Feds Making Some Changes to Reverse Mortgages

Homeowners over the age of 62 now have a new reverse mortgage product they can choose. What makes this one better than the existing reverse mortgage product?

With the mortgage industry in the trouble that it’s in right now, reverse mortgages are becoming more attractive to some older homeowners who are over the age of 62. And now that the federal government has offset the rising costs of insurance premiums for reverse mortgages, these mortgage products are getting even more attention as a way for older homeowners with huge amounts of equity built up in their home to get a break from the pressures of paying a monthly mortgage payment.

The Department of Housing and Urban Development, or HUD, created another type of reverse mortgage which takes into consideration the high costs of the insurance premiums. It is called the Home Equity Conversion Mortgage Saver and it greatly reduces the upfront costs associated with a reverse mortgage. These upfront costs and fees are similar to those of buying or refinancing a home and they include paying for an appraisal, origination fees and more. Homeowners are also responsible for mortgage insurance premiums during the term of their reverse mortgage as well.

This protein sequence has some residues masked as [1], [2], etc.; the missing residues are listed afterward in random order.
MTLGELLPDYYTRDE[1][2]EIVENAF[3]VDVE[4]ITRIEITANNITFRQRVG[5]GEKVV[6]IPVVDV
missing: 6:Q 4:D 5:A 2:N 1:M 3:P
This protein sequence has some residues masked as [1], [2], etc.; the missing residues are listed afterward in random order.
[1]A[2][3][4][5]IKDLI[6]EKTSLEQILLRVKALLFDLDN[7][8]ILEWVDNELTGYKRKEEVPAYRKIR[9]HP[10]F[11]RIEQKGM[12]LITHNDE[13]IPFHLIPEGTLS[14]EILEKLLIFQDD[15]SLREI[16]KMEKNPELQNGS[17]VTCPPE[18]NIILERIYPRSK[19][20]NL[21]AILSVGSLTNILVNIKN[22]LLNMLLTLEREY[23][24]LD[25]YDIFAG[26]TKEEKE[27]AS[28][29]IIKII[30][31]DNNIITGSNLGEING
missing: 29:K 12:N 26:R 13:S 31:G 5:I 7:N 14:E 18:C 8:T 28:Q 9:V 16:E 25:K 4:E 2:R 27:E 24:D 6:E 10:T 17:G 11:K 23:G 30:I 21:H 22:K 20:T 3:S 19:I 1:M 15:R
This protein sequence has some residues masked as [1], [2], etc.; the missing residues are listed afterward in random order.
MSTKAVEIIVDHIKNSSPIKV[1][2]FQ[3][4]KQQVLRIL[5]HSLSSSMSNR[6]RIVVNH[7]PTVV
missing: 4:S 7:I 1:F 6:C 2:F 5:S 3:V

Last week, however, those monthly premiums nearly tripled when they went from 0.5 percent to 1.25 percent. The huge increase was the result of wanting to protect taxpayers and the federal government from massive payouts because of the declining home prices across the country.

The new reverse mortgage product greatly reduces some of these fees and premiums. For instance, those who take out a standard reverse mortgage would be responsible for paying an upfront insurance premium that is equal to 2 percent of the value of their property. For every $100,000, this would be about $2,000. With the new Home Equity Conversion Mortgage Saver, however, this fee could drop as low as $20 for the same property. There is a catch, though. Homeowners who choose the new reverse mortgage product are not allowed to borrow as much money as they can with the traditional reverse mortgage. For example, if your home is worth $200,000, you may only be allowed to borrow about $90,000 rather than the $116,000 you would be able to borrow under the old reverse mortgage product.

The best thing to do is to consult with a trusted mortgage broker and some family members or friends who know about the mortgage industry. In some cases, a traditional reverse mortgage may be the best financial option for you despite the fact that you have to pay higher upfront fees. And as always, shop around for the best mortgage lender when choosing a reverse mortgage. Companies are competing for your business these days and shopping around for the best deal is the only way you are going to come out ahead in any mortgage deal.

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